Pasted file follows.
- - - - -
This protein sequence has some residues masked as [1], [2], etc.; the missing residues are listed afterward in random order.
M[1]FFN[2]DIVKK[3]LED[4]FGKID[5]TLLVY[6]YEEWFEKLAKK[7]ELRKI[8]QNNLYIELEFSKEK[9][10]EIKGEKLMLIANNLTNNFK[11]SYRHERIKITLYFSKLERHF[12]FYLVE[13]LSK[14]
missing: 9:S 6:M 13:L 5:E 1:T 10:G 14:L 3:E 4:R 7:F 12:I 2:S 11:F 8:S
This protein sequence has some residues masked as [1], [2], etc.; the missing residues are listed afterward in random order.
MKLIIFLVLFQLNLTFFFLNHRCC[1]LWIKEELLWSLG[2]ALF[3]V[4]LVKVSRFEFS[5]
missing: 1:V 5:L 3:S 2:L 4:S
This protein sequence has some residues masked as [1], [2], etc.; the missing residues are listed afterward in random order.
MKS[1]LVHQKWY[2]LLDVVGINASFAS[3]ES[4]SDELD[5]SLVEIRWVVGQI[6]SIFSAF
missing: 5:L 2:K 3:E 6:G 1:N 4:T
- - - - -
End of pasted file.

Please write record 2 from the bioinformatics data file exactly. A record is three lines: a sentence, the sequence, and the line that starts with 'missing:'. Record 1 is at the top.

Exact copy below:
This protein sequence has some residues masked as [1], [2], etc.; the missing residues are listed afterward in random order.
MKLIIFLVLFQLNLTFFFLNHRCC[1]LWIKEELLWSLG[2]ALF[3]V[4]LVKVSRFEFS[5]
missing: 1:V 5:L 3:S 2:L 4:S